I don't deserve this thing that's happened to me. I'm going to meet the greatest umpire of all - and he knows I'm innocent. The good Lord will know I'm innocent. Goodbye, good buddy. This is it.
-Shoeless Joe Jackson's last words
Pete Rose should be in the Promised Land of baseball, otherwise known as the Hall of Fame in Cooperstown, New York. After he's dead.
If God is a baseball fan, that's the way he wants it. Just ask Moses.
A lot of people call him Charlie Hustle, but by any other name, Pete Rose, the man, still stinks.
Rose's banishment from baseball is in the sports pages again, in no small part due to a poorly-timed interrogation about Rose's gambling by NBC's Jim Gray before Game 2 of the World Series. Gray probably should have used the moment to celebrate the presence of Ted Williams, Willie Mays or any one of the other All-Century team honorees. Any one but this one. A gathering of magic as this one was shouldn't have clouded by the dark side of human character.
But it was. Shades of Gray are the talk of baseball fans right now, and have led to a renewed call for baseball to call Rose back from exile. According to polls, the majority of the Pete Rose at-large parole board believes he should take his place at Cooperstown.
It isn't that these supporters view the ex-Pride of the Cincinnati Reds through rose-colored glasses. The usual sentiment expressed is that his record and accomplishments outweigh his character flaws.
After all, this is forgive and forget America. If it wasn't, a different guy would be President.
Just in case anyone hasn't heard the story, Rose was kicked out of baseball for illegal gambling, including betting on games in which he was involved. Rose agreed to the banishment without admitting guilt and with the carrot that he could apply for reinstatement.
The evidence against Rose consisted mostly of the testimony of his own cronies, a bunch of wiseguy-types who were all involved in felonies like gambling rugs, and tax evasion themselves. There were apparently enough of these dubious characters willing to canary Rose down the river, that the report was very credible. It's not exactly like you can get this stuff from clergymen.
Gambling is baseball's cardinal (and perhaps original) sin. Shoeless Joe Jackson, he of the .356 lifetime average and one of the best ever, is still banished, 80 years after the World Series of which he was accused of throwing was played.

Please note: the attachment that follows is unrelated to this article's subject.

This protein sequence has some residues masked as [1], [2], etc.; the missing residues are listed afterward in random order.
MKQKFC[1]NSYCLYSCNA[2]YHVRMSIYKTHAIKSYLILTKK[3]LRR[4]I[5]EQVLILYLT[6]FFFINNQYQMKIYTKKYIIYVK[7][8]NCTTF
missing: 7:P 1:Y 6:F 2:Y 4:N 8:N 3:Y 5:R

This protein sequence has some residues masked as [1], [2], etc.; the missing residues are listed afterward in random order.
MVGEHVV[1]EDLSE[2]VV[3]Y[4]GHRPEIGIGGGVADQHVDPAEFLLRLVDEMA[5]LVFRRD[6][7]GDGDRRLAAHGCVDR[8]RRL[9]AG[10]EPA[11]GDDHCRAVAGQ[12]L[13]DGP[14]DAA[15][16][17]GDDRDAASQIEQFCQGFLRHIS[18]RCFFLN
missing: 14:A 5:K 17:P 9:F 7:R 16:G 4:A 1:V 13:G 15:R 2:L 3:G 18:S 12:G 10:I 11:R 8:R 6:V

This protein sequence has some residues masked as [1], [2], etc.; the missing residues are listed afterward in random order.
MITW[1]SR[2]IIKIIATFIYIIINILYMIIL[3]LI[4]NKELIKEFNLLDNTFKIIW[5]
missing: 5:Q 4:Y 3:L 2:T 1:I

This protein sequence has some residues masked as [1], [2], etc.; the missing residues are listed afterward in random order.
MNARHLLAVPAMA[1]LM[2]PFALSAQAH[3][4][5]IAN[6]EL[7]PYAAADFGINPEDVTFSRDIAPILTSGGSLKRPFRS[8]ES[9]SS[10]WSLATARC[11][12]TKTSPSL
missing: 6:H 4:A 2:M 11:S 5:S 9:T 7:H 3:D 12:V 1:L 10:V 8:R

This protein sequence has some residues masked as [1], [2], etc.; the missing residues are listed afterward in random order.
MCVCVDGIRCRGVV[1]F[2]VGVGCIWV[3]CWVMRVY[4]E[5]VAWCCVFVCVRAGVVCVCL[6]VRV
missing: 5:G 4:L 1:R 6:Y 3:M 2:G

Football is more lenient with its greats. Paul Hornung (gambling), Lawrence Taylor (drugs --lots of 'em) and O.J. Simpson ('nuff said) all have their bronze busts on display in Canton, Ohio.
And a lot of folks think it's time to give old Pete a break and give him his due. Even ex-President Jimmy Carter weighed in a few years ago with a piece entitled "It's Time to Forgive Pete Rose" in which he supports giving Charlie Hustle the "opportunity for redemption."
Ty Cobb, the player whose record Rose surpassed, wasn't exactly what you might callwell-liked. Some even thought he was a dirty player. After baseball, Cobb became a wealthy man. History has redeemed Cobb's reputation somewhat, as certain details of his life have had time to settle in our consciousness. His mother accidentally shot and killed his father who, suspecting his wife of an affair, tried to sneak in a bedroom window. Cobb anonymously provided for down-on-their-luck ex-players or their widows. Still, when the Georgia Peach died, just three people from baseball attended his funeral.
When Rose goes to that big diamond in the sky, they probably won't have to bring out the extra folding chairs for the mourners.
Rose is doing okay for himself, traveling around selling his signature to collectors. And he's even in cyberspace - go to peterose.com and he'll happily ship you an autographed jersey for $275. But no one seems to have heard anything about a Pete Rose wing of a children's hospital being built somewhere.
The man lived up to his monikers. Charlie Hustle hustled and was a hustler. Pete Rose's career bloomed long and successful, but in matters of character he was a prickly thorn. It is impossible to separate the two personalities.
Moses slogged his way through the desert for forty years leading his people to the Promised Land. But he had a few transgressions along the way and the Almighty didn't think his behavior warranted entrance. So He showed Moses the place from afar and allowed him to die knowing he had accomplished what he set out to do.
As for Pete Rose, who played the game with a determination we have yet to see again, he deserves that much. He should find his peace knowing that he will someday reach the ultimate destination for a ballplayer. But no more. And if he goes up and not down, he can argue the call with that greatest umpire of them all.